Growth Trends for Related Jobs
Duties & Responsibilities of a Timekeeper
For employees to be paid correctly and on time, they must submit their hours worked either electronically or manually to timekeepers. Timekeepers maintain an accurate track of hours worked for payroll purposes. They typically are hired as acting liaisons between employees and payroll coordinators to ensure the smooth process of pay distribution. Calculating an employee’s time worked, production and commission are duties of a timekeeper.
Timekeepers must have knowledge in accounting and payroll data software programs. Many organizations require timekeepers to have knowledge in administrative skills such as operating computers, 10-key calculators, word processing and proficiency with Excel spreadsheets. It is imperative for timekeepers to know personnel compensation and benefits relating to hours worked. Knowledge of mathematical reasoning and analytical skills are needed to avoid any errors during work.
Timekeepers must have the ability to compute and post wages and deductions with employee hours worked. They must be extremely reliable since they are dealing with time-related issues and paycheck distribution. Timekeepers must be capable of multitasking, planning and organizing details while communicating effectively with co-workers and employees. They must be able to attend meetings and inform employees on information that helps prepare for future issues related to payroll discrepancies.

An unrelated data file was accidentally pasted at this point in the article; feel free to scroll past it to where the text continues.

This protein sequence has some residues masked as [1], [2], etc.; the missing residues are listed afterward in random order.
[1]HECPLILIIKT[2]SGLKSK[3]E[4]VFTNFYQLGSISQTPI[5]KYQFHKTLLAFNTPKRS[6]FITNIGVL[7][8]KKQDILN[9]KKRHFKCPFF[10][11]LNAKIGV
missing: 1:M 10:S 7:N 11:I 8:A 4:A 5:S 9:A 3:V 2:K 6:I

Duties of a timekeeper include maintaining time sheets and accurately inputting time and attendance data into the computer. They verify attendance, hours worked and pay adjustments while tracking overtime hours and approving compensatory time earned. A timekeeper also is responsible for keeping track of leave time such as vacation, holidays, personal or sick days for employees. Duties also include ensuring time sheets are submitted and received by employees on time to issue accurate payroll adjustments.
Places of Work
The majority of timekeepers work in cubicles or offices in the human resources department of a company. Some timekeepers work in warehouses or on-site to manage manual time sheets used by labor workers. Timekeepers also work for companies that are contracted by multiple organizations to take care of their timekeeping needs.
Daniel Shin has been writing since 2007. He writes for various online publications, covering topics such as public safety, career advancement, personal health and education. Shin is pursuing a Bachelor of Arts in political science at Ramapo College of New Jersey.